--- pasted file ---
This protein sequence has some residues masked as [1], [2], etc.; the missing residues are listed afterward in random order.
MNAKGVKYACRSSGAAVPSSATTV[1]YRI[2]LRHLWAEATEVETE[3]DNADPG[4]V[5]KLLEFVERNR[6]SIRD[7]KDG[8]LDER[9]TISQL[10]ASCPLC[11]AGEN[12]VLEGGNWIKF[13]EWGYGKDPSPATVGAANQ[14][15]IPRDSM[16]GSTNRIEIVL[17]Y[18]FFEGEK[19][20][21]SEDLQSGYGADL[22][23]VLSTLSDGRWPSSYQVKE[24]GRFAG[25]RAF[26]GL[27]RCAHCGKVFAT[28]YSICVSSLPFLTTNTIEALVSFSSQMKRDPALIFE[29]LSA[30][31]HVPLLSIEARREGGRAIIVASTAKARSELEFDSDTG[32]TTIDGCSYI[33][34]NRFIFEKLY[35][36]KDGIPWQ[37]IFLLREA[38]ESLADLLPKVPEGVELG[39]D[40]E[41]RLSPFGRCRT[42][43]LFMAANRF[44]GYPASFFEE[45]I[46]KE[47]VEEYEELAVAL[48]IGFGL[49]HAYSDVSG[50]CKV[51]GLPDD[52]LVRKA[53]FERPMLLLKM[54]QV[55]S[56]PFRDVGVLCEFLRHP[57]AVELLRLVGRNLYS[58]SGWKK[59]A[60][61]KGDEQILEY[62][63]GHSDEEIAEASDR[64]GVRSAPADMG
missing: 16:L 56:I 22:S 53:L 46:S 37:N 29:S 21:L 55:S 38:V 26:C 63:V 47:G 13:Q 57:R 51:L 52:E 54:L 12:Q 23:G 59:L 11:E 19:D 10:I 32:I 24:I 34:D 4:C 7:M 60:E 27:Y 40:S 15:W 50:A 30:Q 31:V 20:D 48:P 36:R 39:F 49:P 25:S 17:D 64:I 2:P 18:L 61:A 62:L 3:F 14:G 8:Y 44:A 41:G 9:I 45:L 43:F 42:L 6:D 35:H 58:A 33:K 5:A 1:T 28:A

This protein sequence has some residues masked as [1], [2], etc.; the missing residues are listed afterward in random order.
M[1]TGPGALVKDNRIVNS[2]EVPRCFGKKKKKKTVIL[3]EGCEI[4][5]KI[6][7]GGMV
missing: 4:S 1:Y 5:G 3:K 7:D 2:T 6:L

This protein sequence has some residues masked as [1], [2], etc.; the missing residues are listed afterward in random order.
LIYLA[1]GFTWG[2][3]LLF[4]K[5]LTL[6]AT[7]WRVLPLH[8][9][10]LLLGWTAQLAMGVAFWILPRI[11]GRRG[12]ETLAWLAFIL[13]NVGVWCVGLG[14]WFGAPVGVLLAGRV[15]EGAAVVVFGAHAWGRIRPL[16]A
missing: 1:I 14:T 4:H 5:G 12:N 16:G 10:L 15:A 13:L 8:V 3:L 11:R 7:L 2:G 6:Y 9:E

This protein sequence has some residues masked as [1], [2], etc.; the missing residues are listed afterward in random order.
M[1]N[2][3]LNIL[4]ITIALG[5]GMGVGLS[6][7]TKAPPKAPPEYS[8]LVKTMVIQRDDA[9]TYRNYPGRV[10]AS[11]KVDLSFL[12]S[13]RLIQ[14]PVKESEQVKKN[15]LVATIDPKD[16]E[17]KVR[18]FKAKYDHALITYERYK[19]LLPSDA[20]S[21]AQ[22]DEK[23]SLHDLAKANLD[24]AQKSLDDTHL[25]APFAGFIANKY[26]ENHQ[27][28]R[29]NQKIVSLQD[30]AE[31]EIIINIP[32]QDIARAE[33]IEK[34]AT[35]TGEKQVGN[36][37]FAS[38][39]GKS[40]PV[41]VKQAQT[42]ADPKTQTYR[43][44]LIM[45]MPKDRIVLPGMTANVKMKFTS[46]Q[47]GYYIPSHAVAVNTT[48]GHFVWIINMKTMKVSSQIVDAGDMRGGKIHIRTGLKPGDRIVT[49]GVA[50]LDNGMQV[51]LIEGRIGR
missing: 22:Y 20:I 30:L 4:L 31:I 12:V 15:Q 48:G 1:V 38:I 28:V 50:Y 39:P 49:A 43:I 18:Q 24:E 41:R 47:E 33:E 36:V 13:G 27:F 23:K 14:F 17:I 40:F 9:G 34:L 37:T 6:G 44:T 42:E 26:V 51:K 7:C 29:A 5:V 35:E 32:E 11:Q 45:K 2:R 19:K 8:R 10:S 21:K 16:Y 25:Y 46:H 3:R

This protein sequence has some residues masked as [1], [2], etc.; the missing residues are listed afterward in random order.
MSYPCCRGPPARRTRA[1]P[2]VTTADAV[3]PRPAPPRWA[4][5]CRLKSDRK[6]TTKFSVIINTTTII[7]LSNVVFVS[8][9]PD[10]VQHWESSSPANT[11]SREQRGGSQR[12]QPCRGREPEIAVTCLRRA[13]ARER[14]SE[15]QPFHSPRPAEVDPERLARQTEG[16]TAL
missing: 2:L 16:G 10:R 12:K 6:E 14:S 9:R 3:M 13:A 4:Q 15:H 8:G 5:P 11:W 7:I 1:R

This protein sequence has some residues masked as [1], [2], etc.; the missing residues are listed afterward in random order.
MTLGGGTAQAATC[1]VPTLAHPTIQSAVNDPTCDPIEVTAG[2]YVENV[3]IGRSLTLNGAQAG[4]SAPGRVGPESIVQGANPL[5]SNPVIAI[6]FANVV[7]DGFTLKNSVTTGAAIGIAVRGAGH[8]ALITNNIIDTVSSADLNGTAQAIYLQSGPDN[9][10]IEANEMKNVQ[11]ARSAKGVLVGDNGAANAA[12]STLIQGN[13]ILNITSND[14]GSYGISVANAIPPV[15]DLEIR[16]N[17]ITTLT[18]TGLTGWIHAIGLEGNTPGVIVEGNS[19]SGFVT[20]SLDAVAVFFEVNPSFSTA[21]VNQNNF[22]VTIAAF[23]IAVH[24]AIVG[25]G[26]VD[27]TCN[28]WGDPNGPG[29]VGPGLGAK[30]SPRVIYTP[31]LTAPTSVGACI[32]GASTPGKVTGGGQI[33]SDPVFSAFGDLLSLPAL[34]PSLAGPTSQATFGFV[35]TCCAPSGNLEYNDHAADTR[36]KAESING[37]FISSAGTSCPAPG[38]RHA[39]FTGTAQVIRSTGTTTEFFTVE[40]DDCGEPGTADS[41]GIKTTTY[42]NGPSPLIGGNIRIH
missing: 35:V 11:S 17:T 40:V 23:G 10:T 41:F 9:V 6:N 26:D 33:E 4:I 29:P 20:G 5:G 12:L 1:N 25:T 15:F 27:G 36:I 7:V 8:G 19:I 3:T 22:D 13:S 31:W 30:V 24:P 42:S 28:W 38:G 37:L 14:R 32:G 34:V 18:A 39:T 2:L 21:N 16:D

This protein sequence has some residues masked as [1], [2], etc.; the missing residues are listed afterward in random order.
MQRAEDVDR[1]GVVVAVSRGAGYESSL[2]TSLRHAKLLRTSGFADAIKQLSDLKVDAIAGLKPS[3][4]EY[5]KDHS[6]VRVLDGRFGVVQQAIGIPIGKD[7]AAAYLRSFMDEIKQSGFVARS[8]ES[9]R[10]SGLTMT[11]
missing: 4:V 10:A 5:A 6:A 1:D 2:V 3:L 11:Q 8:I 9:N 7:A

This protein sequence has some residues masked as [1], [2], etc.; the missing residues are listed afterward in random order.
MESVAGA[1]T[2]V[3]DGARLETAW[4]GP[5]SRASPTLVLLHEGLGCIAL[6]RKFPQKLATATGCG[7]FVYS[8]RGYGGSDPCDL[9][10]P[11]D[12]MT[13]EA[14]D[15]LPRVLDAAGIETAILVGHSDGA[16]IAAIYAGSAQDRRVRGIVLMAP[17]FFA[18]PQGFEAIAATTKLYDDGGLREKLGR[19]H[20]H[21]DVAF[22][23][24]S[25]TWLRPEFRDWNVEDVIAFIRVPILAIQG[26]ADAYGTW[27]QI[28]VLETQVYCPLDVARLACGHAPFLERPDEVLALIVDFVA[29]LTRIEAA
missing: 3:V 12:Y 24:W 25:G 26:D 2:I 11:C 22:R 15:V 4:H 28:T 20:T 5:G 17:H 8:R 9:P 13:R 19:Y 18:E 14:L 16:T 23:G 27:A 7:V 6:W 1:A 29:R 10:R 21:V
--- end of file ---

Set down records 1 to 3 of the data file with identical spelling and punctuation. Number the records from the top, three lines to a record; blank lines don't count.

This protein sequence has some residues masked as [1], [2], etc.; the missing residues are listed afterward in random order.
MNAKGVKYACRSSGAAVPSSATTV[1]YRI[2]LRHLWAEATEVETE[3]DNADPG[4]V[5]KLLEFVERNR[6]SIRD[7]KDG[8]LDER[9]TISQL[10]ASCPLC[11]AGEN[12]VLEGGNWIKF[13]EWGYGKDPSPATVGAANQ[14][15]IPRDSM[16]GSTNRIEIVL[17]Y[18]FFEGEK[19][20][21]SEDLQSGYGADL[22][23]VLSTLSDGRWPSSYQVKE[24]GRFAG[25]RAF[26]GL[27]RCAHCGKVFAT[28]YSICVSSLPFLTTNTIEALVSFSSQMKRDPALIFE[29]LSA[30][31]HVPLLSIEARREGGRAIIVASTAKARSELEFDSDTG[32]TTIDGCSYI[33][34]NRFIFEKLY[35][36]KDGIPWQ[37]IFLLREA[38]ESLADLLPKVPEGVELG[39]D[40]E[41]RLSPFGRCRT[42][43]LFMAANRF[44]GYPASFFEE[45]I[46]KE[47]VEEYEELAVAL[48]IGFGL[49]HAYSDVSG[50]CKV[51]GLPDD[52]LVRKA[53]FERPMLLLKM[54]QV[55]S[56]PFRDVGVLCEFLRHP[57]AVELLRLVGRNLYS[58]SGWKK[59]A[60][61]KGDEQILEY[62][63]GHSDEEIAEASDR[64]GVRSAPADMG
missing: 16:L 56:I 22:S 53:L 46:S 37:N 29:S 21:L 55:S 38:V 26:C 63:V 47:G 13:Q 57:R 51:L 52:E 54:L 12:Q 23:G 59:L 11:E 19:D 10:I 32:I 24:I 34:D 4:C 7:M 60:E 27:Y 40:S 15:W 50:A 30:Q 31:V 20:D 48:P 36:R 39:F 49:P 25:S 17:D 64:I 2:P 18:L 61:A 62:L 3:F 14:G 8:Y 44:A 41:G 9:I 45:L 43:F 42:L 6:D 35:H 58:A 33:K 5:A 1:T 28:A

This protein sequence has some residues masked as [1], [2], etc.; the missing residues are listed afterward in random order.
M[1]TGPGALVKDNRIVNS[2]EVPRCFGKKKKKKTVIL[3]EGCEI[4][5]KI[6][7]GGMV
missing: 4:S 1:Y 5:G 3:K 7:D 2:T 6:L

This protein sequence has some residues masked as [1], [2], etc.; the missing residues are listed afterward in random order.
LIYLA[1]GFTWG[2][3]LLF[4]K[5]LTL[6]AT[7]WRVLPLH[8][9][10]LLLGWTAQLAMGVAFWILPRI[11]GRRG[12]ETLAWLAFIL[13]NVGVWCVGLG[14]WFGAPVGVLLAGRV[15]EGAAVVVFGAHAWGRIRPL[16]A
missing: 1:I 14:T 4:H 5:G 12:N 16:G 10:L 15:A 13:L 8:V 3:L 11:R 7:L 2:G 6:Y 9:E